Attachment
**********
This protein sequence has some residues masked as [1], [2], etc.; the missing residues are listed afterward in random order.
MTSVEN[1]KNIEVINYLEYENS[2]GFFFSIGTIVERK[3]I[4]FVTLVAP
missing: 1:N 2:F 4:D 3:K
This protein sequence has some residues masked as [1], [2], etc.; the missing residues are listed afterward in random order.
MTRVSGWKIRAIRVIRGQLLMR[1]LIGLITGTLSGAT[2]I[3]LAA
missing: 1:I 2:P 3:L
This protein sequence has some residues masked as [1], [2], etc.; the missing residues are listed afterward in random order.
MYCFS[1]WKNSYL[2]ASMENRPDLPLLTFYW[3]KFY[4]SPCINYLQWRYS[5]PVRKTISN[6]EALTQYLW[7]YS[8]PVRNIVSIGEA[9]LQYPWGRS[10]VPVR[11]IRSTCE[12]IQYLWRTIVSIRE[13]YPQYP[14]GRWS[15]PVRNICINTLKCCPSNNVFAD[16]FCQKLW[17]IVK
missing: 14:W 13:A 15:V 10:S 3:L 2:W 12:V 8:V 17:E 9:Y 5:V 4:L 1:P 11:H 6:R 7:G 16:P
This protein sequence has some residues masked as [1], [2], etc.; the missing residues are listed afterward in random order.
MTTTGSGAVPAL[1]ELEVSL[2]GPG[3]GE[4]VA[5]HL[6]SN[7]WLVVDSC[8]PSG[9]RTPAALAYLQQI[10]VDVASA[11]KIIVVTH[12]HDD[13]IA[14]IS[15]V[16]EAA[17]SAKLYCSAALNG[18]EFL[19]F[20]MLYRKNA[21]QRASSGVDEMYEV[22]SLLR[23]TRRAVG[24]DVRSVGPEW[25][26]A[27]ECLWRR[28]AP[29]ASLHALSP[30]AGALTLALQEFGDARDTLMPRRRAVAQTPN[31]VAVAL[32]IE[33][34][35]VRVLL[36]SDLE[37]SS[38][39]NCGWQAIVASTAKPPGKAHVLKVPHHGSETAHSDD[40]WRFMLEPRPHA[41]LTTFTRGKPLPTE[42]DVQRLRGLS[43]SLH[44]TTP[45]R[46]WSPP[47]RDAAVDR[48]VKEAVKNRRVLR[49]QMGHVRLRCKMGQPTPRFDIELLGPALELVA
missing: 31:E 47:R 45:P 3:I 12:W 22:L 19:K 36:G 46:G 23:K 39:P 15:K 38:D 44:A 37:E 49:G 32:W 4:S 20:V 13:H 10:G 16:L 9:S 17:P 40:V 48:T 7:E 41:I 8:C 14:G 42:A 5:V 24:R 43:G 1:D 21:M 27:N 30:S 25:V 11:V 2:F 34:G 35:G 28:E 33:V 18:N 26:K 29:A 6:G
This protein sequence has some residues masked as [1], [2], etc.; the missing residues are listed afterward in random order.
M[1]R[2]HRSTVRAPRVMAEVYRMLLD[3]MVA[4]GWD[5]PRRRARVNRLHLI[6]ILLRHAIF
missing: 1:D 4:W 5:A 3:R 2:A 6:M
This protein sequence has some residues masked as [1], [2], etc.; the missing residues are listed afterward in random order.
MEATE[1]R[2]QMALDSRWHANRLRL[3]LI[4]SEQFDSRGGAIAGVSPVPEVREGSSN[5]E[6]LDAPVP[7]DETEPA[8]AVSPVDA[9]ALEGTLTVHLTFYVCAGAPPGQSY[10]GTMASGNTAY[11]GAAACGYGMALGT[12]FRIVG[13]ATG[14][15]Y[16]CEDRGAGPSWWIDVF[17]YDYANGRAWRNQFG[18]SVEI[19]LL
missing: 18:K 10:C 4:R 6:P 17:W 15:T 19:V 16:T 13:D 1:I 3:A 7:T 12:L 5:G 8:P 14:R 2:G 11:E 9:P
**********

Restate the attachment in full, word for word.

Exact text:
This protein sequence has some residues masked as [1], [2], etc.; the missing residues are listed afterward in random order.
MTSVEN[1]KNIEVINYLEYENS[2]GFFFSIGTIVERK[3]I[4]FVTLVAP
missing: 1:N 2:F 4:D 3:K
This protein sequence has some residues masked as [1], [2], etc.; the missing residues are listed afterward in random order.
MTRVSGWKIRAIRVIRGQLLMR[1]LIGLITGTLSGAT[2]I[3]LAA
missing: 1:I 2:P 3:L
This protein sequence has some residues masked as [1], [2], etc.; the missing residues are listed afterward in random order.
MYCFS[1]WKNSYL[2]ASMENRPDLPLLTFYW[3]KFY[4]SPCINYLQWRYS[5]PVRKTISN[6]EALTQYLW[7]YS[8]PVRNIVSIGEA[9]LQYPWGRS[10]VPVR[11]IRSTCE[12]IQYLWRTIVSIRE[13]YPQYP[14]GRWS[15]PVRNICINTLKCCPSNNVFAD[16]FCQKLW[17]IVK
missing: 14:W 13:A 15:V 10:S 3:L 2:W 12:V 8:V 17:E 9:Y 5:V 4:L 1:P 11:H 6:R 7:G 16:P
This protein sequence has some residues masked as [1], [2], etc.; the missing residues are listed afterward in random order.
MTTTGSGAVPAL[1]ELEVSL[2]GPG[3]GE[4]VA[5]HL[6]SN[7]WLVVDSC[8]PSG[9]RTPAALAYLQQI[10]VDVASA[11]KIIVVTH[12]HDD[13]IA[14]IS[15]V[16]EAA[17]SAKLYCSAALNG[18]EFL[19]F[20]MLYRKNA[21]QRASSGVDEMYEV[22]SLLR[23]TRRAVG[24]DVRSVGPEW[25][26]A[27]ECLWRR[28]AP[29]ASLHALSP[30]AGALTLALQEFGDARDTLMPRRRAVAQTPN[31]VAVAL[32]IE[33][34][35]VRVLL[36]SDLE[37]SS[38][39]NCGWQAIVASTAKPPGKAHVLKVPHHGSETAHSDD[40]WRFMLEPRPHA[41]LTTFTRGKPLPTE[42]DVQRLRGLS[43]SLH[44]TTP[45]R[46]WSPP[47]RDAAVDR[48]VKEAVKNRRVLR[49]QMGHVRLRCKMGQPTPRFDIELLGPALELVA
missing: 31:E 47:R 45:P 3:I 12:W 22:L 19:K 36:G 46:G 23:K 39:P 15:K 38:D 44:A 37:E 49:G 32:W 4:S 20:V 13:H 10:G 16:L 9:S 17:P 40:V 48:T 7:E 41:I 8:C 14:G 42:A 5:V 24:R 43:G 1:D 21:M 27:N 30:S 25:V 11:V 2:F 34:G 35:G 28:E 33:V 18:N 26:K 29:A 6:G
This protein sequence has some residues masked as [1], [2], etc.; the missing residues are listed afterward in random order.
M[1]R[2]HRSTVRAPRVMAEVYRMLLD[3]MVA[4]GWD[5]PRRRARVNRLHLI[6]ILLRHAIF
missing: 1:D 4:W 5:A 3:R 2:A 6:M
This protein sequence has some residues masked as [1], [2], etc.; the missing residues are listed afterward in random order.
MEATE[1]R[2]QMALDSRWHANRLRL[3]LI[4]SEQFDSRGGAIAGVSPVPEVREGSSN[5]E[6]LDAPVP[7]DETEPA[8]AVSPVDA[9]ALEGTLTVHLTFYVCAGAPPGQSY[10]GTMASGNTAY[11]GAAACGYGMALGT[12]FRIVG[13]ATG[14][15]Y[16]CEDRGAGPSWWIDVF[17]YDYANGRAWRNQFG[18]SVEI[19]LL
missing: 18:K 10:C 4:R 6:P 17:W 15:T 19:V 16:T 13:D 1:I 3:A 7:T 12:L 5:G 8:P 14:R 2:G 11:E 9:P